“When I got drafted in 2007, the GM then was Mike Tannenbaum and I told him I would do everything in my power to try to bring a championship to this organization and I still feel that way. That’s something that I want to be a part of ... that was probably one of the big reasons to really come back home, it is just because I still have that mindset.”
In New England, Revis, who turns 30 years old in July, appeared to be all the way back from the knee injury that brought a close to his prior Jets run in 2012. The Patriots leaned heavily on his man-to-man skills en route to a championship; the Jets figure to do the same, with what they hope will be similar results.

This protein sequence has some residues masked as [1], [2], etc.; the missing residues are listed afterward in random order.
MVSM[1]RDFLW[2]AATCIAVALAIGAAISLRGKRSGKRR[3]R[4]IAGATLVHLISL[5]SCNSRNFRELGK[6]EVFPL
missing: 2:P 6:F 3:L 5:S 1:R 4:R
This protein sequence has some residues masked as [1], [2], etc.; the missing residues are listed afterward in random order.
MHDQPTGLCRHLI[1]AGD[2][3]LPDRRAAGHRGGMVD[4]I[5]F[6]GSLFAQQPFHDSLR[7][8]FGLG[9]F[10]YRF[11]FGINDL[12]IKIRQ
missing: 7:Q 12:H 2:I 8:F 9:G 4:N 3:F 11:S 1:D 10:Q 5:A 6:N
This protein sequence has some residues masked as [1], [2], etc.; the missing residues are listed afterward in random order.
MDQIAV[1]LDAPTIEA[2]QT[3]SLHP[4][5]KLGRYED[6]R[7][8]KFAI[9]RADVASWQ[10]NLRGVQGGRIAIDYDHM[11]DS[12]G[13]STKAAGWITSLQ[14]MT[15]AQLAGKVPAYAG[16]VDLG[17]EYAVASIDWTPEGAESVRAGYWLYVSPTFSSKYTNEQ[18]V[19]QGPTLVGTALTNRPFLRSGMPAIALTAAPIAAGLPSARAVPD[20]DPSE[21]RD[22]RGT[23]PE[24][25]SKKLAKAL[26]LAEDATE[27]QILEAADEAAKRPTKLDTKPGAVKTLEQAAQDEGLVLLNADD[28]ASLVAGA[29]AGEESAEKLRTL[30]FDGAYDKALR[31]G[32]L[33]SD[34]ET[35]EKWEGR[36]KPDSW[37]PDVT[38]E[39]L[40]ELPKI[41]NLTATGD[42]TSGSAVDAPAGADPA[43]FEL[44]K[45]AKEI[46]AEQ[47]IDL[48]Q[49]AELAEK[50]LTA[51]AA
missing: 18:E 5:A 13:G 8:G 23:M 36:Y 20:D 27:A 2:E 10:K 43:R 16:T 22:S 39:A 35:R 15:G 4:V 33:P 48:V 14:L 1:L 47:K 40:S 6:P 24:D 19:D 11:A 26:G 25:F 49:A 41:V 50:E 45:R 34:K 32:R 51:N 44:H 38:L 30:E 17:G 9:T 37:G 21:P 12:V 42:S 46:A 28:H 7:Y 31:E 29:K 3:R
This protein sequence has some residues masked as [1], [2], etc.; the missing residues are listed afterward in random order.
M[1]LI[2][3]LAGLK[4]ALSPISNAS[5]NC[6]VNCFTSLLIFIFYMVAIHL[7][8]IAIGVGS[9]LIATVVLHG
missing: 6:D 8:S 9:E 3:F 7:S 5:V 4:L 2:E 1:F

Bowles said in March that he may use Revis as a shadow on the opposition's top receiver, much as he did with Patrick Peterson in Arizona. Incidentally, Peterson also had Cromartie covering the opposite side of the field, as Revis will in New York. Skrine should be capable of handling slot duties.
The Jets ranked 14th against the pass in 2014. Their standing in that category should improve this year, if all goes according to plan.
Biggest loss: Dawan Landry, S
Landry is still a free agent in the final days of May, so that should tell everyone how the Jets feel about his departure. The veteran did play more than 2,000 defensive snaps over the past two seasons, so there is a void to fill. Calvin Pryor, the Jets' first-round pick in 2014, and free-agent addition Marcus Gilchrist are first up in trying to ensure that safety is not the Achilles' heel of the defense.